Eskom’s Debt Drops Below $28 Billion Amid Funding Talks

South African power utility Eskom Holdings SOC Ltd. has reduced its debt to less than 400 billion rand ($28 billion) as discussions ensue to secure funding for a transition to renewable energy, said Public Enterprises Minister Pravin Gordhan.

The state-owned company announced in May it had reduced debt by a fifth to about 401 billion rand.

“Eskom has done further work to reduce the debt to below 400 billion rand,” Gordhan said Wednesday by phone from the capital, Pretoria. “The exact number is still a work in progress,” he said, without providing more details.

Eskom hasn’t been producing enough electricity to meet the nation’s needs, resulting in intermittent power shortages. The utility isn’t generating enough cash to cover its operating expenses and interest bill, leaving it dependent on government bailouts to survive.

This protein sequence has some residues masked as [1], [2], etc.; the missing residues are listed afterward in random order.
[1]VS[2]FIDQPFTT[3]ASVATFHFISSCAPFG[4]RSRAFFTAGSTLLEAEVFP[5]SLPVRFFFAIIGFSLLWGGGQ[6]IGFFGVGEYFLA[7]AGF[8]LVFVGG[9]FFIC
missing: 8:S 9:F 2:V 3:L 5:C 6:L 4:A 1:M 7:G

Chief Executive Officer Andre de Ruyter has taken measures to cut costs and find green funding to reduce the company’s reliance on government support. That could be dependent on it retiring coal-fired power plants ahead of schedule.

The utility estimates $10 billion will be needed to shut most of the coal stations by 2050. Eskom has plans to repurpose the sites to be powered by cleaner energy sources.

“We have had quite a few discussions with quite a few interested parties, including many development finance institutions, who are prepared to provide concessional funding to Eskom” for a transition to clean energy, Gordhan said. “The ultimate solution will be to integrate all these solutions to enable a just energy transition.”

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